—To Latimer, finding Duke of Westminster, May Lascelles, and the family; including Will, grown into such a fine tall fellow. Poor Ld. Chesham in very precarious health, but pretty well and very cheerful. Sunday lovely and mild as usual: F. and I had a Darby and Joan afternoon walk and pickt primroses and white violets; wild strawberry blossom and daffodils are out. We suspected nothing (who would have thought such a thing likely!), but heard afterwards that the Duke and Katie Cavendish settled after morning Church to marry each other. 32 years between them!... But he is so delightful, that I don't wonder at Katie. I set my cap at him myself and altogether showed marked want of tact.

15Mar1882, Defending Gladstone

LONDON, March 15th, 1882.
—We dined with Ly. Ashburton. I sat by Mr. Froude, and tho' I can't bear him (his writing proving to me that he doesn't know right from wrong), I expected to find him agreeable. But we unluckily got upon Uncle W., and speaking of his oratory, he praised it, qua oratory alone; saying, "I never read anything of his that was not essentially ordinary! "Well," I said, "Mr. F., I should think you were unique in that opinion among friends and foes," and I asked if he really thought this country could be governed for so many years, off and on, by nothing but the music of eloquence — especially in the line of Budgets. He stuck to his assertion that there was nothing else about him which was not commonplace; and I was that disgusted, that I took refuge with my other neighbour, Lord Something, tho' a sad goose I found him.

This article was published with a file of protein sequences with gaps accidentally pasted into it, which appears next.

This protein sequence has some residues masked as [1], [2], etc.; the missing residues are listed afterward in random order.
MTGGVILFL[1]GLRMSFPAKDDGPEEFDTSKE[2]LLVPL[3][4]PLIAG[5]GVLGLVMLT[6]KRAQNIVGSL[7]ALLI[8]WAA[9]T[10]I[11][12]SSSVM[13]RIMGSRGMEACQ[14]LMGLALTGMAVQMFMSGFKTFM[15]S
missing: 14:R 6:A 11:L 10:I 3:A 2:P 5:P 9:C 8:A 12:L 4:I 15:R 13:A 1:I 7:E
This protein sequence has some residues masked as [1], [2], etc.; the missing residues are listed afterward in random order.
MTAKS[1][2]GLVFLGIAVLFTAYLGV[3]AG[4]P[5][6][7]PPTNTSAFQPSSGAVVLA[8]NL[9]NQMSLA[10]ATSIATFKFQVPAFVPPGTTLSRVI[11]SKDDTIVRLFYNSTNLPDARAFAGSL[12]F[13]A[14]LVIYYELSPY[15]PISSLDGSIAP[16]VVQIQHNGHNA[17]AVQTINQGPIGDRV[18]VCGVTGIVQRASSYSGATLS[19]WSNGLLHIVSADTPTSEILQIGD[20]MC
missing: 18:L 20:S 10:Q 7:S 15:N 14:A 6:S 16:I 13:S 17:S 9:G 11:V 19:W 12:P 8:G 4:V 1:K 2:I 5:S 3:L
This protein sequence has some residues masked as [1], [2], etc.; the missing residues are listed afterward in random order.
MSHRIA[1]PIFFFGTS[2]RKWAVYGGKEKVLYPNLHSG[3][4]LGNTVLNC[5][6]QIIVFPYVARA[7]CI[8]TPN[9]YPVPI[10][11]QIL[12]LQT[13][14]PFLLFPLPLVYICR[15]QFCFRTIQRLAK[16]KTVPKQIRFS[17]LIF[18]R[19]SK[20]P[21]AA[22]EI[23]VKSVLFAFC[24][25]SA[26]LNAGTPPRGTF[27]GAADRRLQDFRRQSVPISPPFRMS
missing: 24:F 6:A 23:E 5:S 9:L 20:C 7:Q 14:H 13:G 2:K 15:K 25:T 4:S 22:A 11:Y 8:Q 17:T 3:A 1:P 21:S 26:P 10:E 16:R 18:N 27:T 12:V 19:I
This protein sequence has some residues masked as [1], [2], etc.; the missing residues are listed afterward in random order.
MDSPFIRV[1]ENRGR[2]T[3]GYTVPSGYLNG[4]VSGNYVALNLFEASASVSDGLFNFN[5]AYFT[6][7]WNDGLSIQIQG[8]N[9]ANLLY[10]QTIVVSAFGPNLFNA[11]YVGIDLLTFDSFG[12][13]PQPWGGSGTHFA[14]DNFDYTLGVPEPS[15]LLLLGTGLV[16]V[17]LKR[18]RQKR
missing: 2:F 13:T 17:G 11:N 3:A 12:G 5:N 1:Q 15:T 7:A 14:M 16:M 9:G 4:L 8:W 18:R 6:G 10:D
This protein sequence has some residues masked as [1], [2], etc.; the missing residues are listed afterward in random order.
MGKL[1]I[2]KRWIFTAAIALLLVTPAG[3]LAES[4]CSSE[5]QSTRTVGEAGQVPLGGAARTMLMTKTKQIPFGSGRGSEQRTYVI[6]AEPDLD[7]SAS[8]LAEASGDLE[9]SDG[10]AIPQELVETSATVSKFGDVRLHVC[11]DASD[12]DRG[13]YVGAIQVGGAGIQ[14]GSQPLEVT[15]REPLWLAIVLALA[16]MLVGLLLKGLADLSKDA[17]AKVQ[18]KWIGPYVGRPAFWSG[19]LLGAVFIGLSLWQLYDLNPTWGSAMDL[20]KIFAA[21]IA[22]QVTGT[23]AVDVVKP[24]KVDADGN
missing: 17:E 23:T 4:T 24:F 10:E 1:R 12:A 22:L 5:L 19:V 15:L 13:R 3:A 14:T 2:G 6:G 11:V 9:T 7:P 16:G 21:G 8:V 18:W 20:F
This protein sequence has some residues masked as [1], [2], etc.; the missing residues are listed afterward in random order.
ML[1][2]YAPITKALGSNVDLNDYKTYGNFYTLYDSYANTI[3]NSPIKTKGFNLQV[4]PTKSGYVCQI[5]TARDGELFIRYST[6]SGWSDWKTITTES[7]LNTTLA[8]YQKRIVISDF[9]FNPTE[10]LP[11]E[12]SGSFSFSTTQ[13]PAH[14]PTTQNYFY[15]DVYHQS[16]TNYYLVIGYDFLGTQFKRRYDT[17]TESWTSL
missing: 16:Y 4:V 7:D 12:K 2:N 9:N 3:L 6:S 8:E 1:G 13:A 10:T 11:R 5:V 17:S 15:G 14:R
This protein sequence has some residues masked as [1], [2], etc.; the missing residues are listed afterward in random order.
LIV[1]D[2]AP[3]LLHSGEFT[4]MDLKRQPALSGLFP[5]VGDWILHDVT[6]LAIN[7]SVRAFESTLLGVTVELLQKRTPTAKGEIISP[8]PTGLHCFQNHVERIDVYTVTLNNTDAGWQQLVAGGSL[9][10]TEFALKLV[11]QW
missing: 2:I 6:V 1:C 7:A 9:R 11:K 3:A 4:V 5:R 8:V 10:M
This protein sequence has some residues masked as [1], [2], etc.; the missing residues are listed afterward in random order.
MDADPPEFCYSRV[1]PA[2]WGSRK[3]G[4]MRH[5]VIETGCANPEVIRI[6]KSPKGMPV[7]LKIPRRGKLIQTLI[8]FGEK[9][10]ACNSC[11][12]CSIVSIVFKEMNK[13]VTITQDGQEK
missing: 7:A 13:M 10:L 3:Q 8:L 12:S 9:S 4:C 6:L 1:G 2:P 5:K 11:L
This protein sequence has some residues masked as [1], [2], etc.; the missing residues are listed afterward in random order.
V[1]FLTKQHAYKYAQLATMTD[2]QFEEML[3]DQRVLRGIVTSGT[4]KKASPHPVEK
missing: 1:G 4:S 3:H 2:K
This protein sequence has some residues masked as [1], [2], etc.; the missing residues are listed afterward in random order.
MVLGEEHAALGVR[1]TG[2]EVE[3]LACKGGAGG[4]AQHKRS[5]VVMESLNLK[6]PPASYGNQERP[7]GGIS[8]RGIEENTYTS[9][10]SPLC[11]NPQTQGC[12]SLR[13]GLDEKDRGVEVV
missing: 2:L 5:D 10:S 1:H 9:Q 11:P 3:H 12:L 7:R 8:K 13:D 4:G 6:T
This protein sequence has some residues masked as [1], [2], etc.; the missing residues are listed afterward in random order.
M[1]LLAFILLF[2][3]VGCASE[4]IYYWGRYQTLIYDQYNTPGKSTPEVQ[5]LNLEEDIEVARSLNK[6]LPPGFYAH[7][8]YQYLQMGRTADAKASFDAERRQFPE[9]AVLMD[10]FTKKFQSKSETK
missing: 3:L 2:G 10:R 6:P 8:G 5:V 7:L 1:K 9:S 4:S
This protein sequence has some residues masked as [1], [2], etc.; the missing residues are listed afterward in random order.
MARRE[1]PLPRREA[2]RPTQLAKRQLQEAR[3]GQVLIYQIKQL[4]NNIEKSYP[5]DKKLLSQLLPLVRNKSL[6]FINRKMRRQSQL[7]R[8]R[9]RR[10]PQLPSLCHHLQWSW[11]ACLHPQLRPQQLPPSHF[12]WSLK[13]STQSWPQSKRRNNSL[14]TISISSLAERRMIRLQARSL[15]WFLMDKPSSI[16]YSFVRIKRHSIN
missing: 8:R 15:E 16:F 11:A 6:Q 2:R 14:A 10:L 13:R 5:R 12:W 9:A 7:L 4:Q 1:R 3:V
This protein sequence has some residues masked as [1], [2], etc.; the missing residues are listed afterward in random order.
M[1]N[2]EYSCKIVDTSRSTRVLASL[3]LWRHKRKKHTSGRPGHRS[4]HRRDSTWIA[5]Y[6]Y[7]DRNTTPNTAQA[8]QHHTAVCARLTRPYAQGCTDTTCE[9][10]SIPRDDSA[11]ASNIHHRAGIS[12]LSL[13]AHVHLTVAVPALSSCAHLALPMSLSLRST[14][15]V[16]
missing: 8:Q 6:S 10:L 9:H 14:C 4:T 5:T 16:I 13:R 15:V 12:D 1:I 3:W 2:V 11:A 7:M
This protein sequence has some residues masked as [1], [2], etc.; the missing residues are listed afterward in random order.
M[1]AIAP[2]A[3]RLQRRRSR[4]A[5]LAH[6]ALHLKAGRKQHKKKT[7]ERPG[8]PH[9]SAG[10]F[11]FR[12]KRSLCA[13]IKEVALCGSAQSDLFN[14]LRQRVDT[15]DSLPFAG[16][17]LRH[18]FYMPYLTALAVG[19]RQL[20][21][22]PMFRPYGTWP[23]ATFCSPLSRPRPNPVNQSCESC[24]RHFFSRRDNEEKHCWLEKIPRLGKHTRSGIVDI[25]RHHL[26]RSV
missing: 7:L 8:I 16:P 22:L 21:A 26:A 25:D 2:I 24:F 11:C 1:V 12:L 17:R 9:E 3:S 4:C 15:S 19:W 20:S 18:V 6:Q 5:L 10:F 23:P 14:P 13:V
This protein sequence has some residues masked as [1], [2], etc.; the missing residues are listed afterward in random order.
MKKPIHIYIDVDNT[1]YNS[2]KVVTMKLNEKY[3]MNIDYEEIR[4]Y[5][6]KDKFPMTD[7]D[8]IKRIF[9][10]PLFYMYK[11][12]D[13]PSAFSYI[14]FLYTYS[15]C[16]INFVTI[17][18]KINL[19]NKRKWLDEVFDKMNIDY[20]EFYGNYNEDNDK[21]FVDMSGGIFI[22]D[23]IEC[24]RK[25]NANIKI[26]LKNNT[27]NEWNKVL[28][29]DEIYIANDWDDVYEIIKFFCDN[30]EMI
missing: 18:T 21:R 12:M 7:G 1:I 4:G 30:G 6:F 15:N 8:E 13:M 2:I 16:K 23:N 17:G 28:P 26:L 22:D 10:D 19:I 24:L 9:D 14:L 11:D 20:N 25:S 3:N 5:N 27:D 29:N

06Mar1882, Discussing Lord F.

LONDON, March 6th-12th, 1882.
—The most enchanting mild spring: everything a month beforehand. F. had to go off Saturday for 3 nights to Holker; Barrowums. I dined en garcon at the Goschens', and sat by Lady Enfield who was mighty civil and said many interesting things about F.—how some bitter anti-Forster man said all would have been well in Ireland if F. had been Chief Sec.! I said, "Heaven forbid!" but Lord Enfield agreed with the man. Bet me 2s. 6d., which I took, that F. would be Chancellor of the Exchequer the end of this session.

23Feb1882, A Marred Portrait of Gladstone

LONDON, February 23rd, 1882.
—Went with Mazy to young Richmond's and saw his wonderful new picture of Uncle W. It has a sort of "Vision of Ezekiel" look about it; he is in a red robe (splendidly managed) and looks over one's head right out to a distant horizon with a wild, inspired expression; the eyes are miracles of painting, and indeed so is all the face, and it is a most powerful likeness. (An engraving from it was much finer than the painting, '87.) But he has cruelly marred the effect by a perverse rendering of the skin, making it coarse and weatherbeaten to the greatest degree, as if he had been a Scotch shepherd; the hand too is a ploughman's. This is unaccountable, for, tho' Uncle W. has a very sallow and deeply-lined complexion, the texture of his skin is particularly fine. The picture makes him 10 years older than he is. Also the forehead is too high it is broad, not high. Dined with Justice Brett [FN: Afterwards Lord Esher.] and sat by Ld. Derby who made himself mighty agreeable.